We’ll show you how to dye an egg-squisite basketful of festive Easter eggs using colors from nature. Kids will love discovering the rainbow of vivid shades they can create from vegetables and spices you already have in your pantry: red cabbage, yellow onion skins, beets, and turmeric powder.

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What do you do with all of those Easter eggs after the hunt’s over? Time for deviled eggs, egg salad sandwiches, and chopped salads. But don’t you always feel a little squeamish about eating an egg that’s been sitting in a Technicolor dye bath? We’re a whole lot more excited about dunking something we’re going to feed our kids into safe, all-natural plant dyes than a bunch of artificial coloring.

Plus, these colors! Part of the magic of making plant dyes is the mysterious color-change effect. You’d expect purple cabbage to dye eggs purple, right? Kids will marvel when they come out teal. Yellow onion skin seems like it should equal yellow eggs — but leave them in the dye long enough and they’ll turn fire engine red.

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With plant dyes, you won’t get instant results like with the store-bought kits. But your kids are already eagerly anticipating the arrival of the Easter bunny, so a little more waiting won’t kill ’em. Pop the eggs out of the dye bath after just two hours for lighter, pastel colors, or leave them in the jars overnight for more intense hues. Try dying brown eggs for earthier tones. Create a sponged effect by dabbing the eggs with a paper towel while they’re still wet. With so much room for experimentation, this exciting holiday project will keep little hands busy.

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Has Easter egg dying always made you hold your nose? A lot of people are put off by the vinegar smell that dying kits tend to fill the kitchen with. But our recipe uses just a touch of vinegar — and you’ll keep the lids on the jars and the jars in the refrigerator for most of the process anyways — so you won’t smell a thing. Don’t skip the vinegar, though; it helps the eggshells hold the color better. (But if it bothers you, some recipes say you can replace it with another household acid like lemon juice.)

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Naturally Dyed Easter Eggs

Makes: 12 eggs
Prep Time: 15 minutes
Total Time: up to 12 hours


  • 1 dozen hard boiled eggs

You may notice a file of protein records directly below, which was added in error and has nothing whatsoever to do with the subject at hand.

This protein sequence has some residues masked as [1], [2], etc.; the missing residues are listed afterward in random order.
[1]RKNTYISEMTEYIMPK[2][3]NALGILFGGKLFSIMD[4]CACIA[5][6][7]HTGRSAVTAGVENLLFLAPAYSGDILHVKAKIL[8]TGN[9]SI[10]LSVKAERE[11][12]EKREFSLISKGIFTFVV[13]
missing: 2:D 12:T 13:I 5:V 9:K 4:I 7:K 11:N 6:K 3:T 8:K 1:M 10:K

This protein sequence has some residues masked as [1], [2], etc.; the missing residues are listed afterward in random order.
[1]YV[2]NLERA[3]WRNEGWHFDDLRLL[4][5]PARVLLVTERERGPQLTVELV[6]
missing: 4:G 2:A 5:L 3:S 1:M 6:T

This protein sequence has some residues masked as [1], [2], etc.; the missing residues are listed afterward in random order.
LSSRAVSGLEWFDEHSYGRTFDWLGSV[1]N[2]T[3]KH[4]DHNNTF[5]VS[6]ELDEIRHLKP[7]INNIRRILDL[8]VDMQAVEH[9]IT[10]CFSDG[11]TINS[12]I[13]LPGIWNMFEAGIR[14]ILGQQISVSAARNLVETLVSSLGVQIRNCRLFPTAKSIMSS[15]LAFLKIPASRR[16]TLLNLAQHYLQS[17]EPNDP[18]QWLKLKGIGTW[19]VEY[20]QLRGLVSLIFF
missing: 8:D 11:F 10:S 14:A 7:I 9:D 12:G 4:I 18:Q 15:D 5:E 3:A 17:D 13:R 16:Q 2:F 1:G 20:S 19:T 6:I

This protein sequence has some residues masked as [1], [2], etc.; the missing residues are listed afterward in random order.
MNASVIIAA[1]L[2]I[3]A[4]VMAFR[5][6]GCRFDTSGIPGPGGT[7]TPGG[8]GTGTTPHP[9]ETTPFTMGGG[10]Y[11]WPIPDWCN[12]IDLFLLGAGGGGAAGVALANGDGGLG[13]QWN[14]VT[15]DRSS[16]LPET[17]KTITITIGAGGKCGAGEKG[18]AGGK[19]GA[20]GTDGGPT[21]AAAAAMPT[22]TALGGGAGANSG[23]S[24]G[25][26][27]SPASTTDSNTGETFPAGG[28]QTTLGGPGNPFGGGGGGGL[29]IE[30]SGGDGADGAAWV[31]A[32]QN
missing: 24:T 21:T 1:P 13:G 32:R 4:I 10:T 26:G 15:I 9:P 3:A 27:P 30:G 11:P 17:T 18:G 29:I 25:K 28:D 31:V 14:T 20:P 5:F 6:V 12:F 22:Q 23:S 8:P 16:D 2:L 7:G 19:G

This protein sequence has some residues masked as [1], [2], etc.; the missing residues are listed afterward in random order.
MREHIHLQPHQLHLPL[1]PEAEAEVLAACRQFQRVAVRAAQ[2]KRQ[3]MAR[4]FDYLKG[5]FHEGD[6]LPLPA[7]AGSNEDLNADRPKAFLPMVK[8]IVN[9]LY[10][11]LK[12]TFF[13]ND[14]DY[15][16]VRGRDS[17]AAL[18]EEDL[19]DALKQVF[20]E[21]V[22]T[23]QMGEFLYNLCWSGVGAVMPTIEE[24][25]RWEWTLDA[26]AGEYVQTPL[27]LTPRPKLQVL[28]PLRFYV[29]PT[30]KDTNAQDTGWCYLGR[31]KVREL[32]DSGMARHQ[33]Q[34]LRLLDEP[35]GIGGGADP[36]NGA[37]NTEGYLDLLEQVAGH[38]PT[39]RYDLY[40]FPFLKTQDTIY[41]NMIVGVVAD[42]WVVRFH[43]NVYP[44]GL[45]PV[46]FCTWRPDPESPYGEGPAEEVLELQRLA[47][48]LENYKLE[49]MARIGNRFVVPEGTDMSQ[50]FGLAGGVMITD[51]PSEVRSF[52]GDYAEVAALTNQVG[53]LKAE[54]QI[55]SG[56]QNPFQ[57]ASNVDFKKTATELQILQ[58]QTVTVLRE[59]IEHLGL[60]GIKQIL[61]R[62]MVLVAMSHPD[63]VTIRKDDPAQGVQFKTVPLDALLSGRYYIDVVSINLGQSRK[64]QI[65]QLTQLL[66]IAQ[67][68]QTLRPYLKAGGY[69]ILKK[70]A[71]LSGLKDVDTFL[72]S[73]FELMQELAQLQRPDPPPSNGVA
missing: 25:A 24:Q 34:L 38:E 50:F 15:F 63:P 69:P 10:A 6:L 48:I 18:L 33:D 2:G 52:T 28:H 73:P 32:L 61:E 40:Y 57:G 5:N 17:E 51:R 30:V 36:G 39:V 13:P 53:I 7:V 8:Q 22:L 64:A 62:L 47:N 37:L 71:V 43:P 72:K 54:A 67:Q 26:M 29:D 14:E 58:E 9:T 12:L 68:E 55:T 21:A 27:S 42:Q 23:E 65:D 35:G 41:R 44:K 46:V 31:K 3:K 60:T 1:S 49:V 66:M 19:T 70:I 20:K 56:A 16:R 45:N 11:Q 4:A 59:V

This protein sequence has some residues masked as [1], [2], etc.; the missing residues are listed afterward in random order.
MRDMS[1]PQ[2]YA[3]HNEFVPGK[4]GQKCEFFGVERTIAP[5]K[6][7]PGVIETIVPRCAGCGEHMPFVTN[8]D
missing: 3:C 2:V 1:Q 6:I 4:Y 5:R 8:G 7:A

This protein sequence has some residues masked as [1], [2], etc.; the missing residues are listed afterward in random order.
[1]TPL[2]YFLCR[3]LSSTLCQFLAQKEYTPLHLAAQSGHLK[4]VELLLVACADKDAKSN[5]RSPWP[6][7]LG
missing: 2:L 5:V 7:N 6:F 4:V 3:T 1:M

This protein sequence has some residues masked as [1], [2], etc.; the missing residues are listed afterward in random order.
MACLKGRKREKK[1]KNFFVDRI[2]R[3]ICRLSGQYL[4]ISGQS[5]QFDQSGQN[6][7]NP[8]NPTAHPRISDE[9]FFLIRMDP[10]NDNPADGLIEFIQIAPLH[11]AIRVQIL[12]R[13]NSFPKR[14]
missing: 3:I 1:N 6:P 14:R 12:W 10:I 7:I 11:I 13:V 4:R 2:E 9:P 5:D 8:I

• 2 cups purple cabbage, shredded
  • 2 cups water
  • 2 Tablespoons distilled white vinegar


  • 2 cups yellow onion peel
  • 2 cups water
  • 2 Tablespoons distilled white vinegar


  • 2 cups beet, grated
  • 2 cups water
  • 2 Tablespoons distilled white vinegar


  • 1 Tablespoon turmeric
  • 2 cups water
  • 2 Tablespoons distilled white vinegar


  • coconut oil or olive oil


  1. You’ll need a medium-sized saucepan for each color. Add the dye material and water to the saucepan and bring to a boil. Reduce the heat to low and simmer for 15 minutes – one hour. (The longer the dye material is simmered, the darker the dye will become.)
  2. Remove from heat and strain out the liquid through a fine mesh strainer. Allow the liquid to cool to room temperature. Add 1 tablespoon of vinegar to every 1 cup of dye liquid.
  3. Place 2 – 3 hard-boiled eggs each into four pint-sized mason jars and cover each with a different colored dye. Place the lids on the jars and refrigerate until the desired color has been reached, 2 – 12 hours. (The darker you want the color to be, the longer you should let them sit.)
  4. Once the desired color has been reached, carefully remove the eggs from the dye with a spoon and place them on a cooling rack placed over a sheet pan to dry.
  5. Optional: to give the eggs a nice sheen, rub a little coconut or olive oil on the eggs once they have dried.


  • You can dye more eggs at once by using quart-sized mason jars.
  • If you want lighter colored Easter eggs, the eggs can be rinsed and dried after being removed from the dye. (The darker outer layer of dye can still be easily wiped away before the eggs have dried completely.)
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    Recipe adapted from mommypotamus.